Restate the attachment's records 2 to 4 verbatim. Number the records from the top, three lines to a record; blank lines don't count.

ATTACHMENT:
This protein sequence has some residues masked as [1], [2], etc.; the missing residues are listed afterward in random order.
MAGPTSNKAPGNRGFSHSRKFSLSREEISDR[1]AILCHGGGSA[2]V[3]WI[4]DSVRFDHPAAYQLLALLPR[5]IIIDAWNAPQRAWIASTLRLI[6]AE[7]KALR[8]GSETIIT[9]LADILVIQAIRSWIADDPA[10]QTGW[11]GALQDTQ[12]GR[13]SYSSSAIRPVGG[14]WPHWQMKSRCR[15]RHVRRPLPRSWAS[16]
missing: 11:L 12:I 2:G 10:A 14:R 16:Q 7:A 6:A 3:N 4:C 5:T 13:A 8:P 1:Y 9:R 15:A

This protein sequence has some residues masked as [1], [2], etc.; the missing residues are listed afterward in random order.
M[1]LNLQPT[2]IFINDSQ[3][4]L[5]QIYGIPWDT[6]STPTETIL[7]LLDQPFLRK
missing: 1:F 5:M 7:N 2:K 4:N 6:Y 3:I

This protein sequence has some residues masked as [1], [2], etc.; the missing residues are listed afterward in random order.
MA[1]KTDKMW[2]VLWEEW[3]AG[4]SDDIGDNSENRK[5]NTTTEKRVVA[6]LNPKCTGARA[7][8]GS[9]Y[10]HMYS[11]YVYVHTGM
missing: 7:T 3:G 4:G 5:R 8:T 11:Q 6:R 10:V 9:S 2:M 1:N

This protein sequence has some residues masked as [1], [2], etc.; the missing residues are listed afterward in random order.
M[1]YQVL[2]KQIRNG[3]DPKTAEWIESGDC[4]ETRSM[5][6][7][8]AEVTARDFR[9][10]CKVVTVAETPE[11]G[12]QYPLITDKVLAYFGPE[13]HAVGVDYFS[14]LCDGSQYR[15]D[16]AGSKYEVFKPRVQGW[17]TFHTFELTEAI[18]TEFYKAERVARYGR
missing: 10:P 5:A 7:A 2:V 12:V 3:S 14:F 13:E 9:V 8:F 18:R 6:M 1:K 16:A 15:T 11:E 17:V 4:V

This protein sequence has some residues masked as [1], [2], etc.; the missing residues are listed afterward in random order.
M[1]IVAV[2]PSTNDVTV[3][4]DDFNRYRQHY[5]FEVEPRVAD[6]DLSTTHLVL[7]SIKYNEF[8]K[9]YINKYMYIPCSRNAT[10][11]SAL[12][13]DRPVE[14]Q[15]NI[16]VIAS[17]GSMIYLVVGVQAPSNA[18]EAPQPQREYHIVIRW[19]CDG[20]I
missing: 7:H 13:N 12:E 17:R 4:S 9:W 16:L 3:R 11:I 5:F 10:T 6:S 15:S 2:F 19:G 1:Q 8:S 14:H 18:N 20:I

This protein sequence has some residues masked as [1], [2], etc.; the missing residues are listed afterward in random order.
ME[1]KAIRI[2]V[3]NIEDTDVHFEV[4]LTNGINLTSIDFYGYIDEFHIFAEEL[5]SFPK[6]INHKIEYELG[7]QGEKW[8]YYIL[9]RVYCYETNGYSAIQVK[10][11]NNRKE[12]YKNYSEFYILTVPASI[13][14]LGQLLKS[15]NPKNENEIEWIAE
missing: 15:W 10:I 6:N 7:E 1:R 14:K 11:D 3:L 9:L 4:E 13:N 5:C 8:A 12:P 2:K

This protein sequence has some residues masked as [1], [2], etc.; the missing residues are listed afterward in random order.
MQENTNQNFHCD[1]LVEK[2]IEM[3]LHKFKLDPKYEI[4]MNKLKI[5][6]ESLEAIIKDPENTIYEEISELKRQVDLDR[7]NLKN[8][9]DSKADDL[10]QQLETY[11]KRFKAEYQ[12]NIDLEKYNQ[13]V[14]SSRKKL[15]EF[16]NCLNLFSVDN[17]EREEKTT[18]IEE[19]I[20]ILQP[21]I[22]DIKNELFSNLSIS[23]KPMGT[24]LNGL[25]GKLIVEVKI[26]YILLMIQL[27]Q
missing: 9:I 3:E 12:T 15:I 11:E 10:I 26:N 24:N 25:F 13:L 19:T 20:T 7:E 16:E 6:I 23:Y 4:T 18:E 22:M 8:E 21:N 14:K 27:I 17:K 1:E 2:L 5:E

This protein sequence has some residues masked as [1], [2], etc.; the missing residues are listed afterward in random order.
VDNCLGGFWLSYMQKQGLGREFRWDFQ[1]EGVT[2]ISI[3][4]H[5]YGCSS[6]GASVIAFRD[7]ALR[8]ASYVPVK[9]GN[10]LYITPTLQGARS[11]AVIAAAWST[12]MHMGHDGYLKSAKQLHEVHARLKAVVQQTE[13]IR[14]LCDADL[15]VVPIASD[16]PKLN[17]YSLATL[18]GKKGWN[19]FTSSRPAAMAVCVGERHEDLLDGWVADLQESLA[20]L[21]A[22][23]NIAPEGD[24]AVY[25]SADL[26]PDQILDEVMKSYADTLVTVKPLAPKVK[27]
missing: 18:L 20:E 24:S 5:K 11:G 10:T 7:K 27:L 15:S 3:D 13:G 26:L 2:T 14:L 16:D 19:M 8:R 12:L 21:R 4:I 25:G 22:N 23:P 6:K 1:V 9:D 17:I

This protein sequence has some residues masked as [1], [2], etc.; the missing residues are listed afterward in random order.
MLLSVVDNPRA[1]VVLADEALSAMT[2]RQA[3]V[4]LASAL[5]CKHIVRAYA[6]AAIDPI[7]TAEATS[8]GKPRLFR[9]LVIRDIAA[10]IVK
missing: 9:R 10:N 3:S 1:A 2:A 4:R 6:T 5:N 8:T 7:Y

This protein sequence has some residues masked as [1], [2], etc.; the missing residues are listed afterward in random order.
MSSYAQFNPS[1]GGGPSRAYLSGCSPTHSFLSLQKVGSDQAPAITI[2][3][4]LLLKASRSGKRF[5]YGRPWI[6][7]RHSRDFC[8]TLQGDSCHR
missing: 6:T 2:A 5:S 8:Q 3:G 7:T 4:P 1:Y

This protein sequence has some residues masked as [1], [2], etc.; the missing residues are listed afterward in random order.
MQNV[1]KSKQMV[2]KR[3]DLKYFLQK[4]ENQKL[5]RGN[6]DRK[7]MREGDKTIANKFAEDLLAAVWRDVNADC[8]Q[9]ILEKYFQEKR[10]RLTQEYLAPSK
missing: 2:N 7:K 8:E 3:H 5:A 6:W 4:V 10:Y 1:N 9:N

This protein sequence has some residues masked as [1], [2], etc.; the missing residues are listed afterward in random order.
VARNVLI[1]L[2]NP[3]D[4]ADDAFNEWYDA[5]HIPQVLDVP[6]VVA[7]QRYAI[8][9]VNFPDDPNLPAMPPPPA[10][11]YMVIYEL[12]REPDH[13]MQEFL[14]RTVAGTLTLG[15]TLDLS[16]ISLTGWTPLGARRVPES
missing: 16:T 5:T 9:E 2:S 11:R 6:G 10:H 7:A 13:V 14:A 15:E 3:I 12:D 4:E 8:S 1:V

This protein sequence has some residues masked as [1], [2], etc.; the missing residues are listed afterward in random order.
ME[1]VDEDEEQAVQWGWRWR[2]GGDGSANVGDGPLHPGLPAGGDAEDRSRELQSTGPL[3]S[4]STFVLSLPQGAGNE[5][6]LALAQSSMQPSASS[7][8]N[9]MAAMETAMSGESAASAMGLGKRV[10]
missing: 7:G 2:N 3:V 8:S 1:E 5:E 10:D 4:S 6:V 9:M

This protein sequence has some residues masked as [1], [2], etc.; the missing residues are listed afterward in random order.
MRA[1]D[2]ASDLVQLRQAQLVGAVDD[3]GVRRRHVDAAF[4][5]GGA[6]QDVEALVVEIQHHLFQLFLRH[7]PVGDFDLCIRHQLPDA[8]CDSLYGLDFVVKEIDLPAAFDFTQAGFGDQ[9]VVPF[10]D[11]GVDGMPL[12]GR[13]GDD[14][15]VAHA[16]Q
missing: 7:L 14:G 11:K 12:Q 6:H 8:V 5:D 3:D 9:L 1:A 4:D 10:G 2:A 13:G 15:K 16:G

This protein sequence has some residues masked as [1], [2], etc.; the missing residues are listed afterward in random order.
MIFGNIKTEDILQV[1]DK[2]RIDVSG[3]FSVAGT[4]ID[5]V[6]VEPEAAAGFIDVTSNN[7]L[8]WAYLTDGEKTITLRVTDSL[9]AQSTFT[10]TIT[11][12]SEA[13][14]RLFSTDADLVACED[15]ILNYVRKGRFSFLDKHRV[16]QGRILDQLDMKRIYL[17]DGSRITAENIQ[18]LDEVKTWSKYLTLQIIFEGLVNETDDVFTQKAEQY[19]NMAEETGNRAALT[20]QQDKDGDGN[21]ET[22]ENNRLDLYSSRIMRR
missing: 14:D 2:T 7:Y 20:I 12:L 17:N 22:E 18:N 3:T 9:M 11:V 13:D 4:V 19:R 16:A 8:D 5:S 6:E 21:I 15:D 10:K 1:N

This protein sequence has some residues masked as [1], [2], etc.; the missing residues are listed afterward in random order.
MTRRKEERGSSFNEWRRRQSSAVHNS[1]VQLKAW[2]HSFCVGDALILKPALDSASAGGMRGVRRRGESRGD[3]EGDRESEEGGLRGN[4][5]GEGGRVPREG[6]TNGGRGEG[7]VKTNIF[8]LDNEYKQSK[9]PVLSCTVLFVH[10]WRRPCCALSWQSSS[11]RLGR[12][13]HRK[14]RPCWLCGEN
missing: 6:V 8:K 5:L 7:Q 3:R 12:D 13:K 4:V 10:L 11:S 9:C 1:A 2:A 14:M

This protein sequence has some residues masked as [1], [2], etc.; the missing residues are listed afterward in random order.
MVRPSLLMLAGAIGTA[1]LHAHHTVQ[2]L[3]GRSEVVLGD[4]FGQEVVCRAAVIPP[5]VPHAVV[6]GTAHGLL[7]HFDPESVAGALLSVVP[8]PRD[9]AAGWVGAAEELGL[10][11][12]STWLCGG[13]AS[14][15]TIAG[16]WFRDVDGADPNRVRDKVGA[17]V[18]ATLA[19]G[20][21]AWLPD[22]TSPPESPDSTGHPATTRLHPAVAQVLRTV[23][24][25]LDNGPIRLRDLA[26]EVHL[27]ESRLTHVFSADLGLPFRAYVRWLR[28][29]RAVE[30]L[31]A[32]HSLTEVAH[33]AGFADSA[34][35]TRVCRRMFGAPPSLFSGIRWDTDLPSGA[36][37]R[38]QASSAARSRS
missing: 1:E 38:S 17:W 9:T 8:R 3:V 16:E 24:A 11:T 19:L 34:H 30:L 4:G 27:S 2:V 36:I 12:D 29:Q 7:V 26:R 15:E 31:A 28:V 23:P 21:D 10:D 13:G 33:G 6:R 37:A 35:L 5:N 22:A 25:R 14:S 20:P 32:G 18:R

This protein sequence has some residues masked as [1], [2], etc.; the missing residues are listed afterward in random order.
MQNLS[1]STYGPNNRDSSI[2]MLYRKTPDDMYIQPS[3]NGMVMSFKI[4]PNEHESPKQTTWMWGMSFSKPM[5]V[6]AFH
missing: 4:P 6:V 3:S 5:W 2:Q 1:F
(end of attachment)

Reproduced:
This protein sequence has some residues masked as [1], [2], etc.; the missing residues are listed afterward in random order.
M[1]LNLQPT[2]IFINDSQ[3][4]L[5]QIYGIPWDT[6]STPTETIL[7]LLDQPFLRK
missing: 1:F 5:M 7:N 2:K 4:N 6:Y 3:I

This protein sequence has some residues masked as [1], [2], etc.; the missing residues are listed afterward in random order.
MA[1]KTDKMW[2]VLWEEW[3]AG[4]SDDIGDNSENRK[5]NTTTEKRVVA[6]LNPKCTGARA[7][8]GS[9]Y[10]HMYS[11]YVYVHTGM
missing: 7:T 3:G 4:G 5:R 8:T 11:Q 6:R 10:V 9:S 2:M 1:N

This protein sequence has some residues masked as [1], [2], etc.; the missing residues are listed afterward in random order.
M[1]YQVL[2]KQIRNG[3]DPKTAEWIESGDC[4]ETRSM[5][6][7][8]AEVTARDFR[9][10]CKVVTVAETPE[11]G[12]QYPLITDKVLAYFGPE[13]HAVGVDYFS[14]LCDGSQYR[15]D[16]AGSKYEVFKPRVQGW[17]TFHTFELTEAI[18]TEFYKAERVARYGR
missing: 10:P 5:A 7:A 2:V 12:V 3:S 14:F 13:E 9:V 8:F 18:R 6:M 1:K 16:A 15:T 11:E 17:V 4:V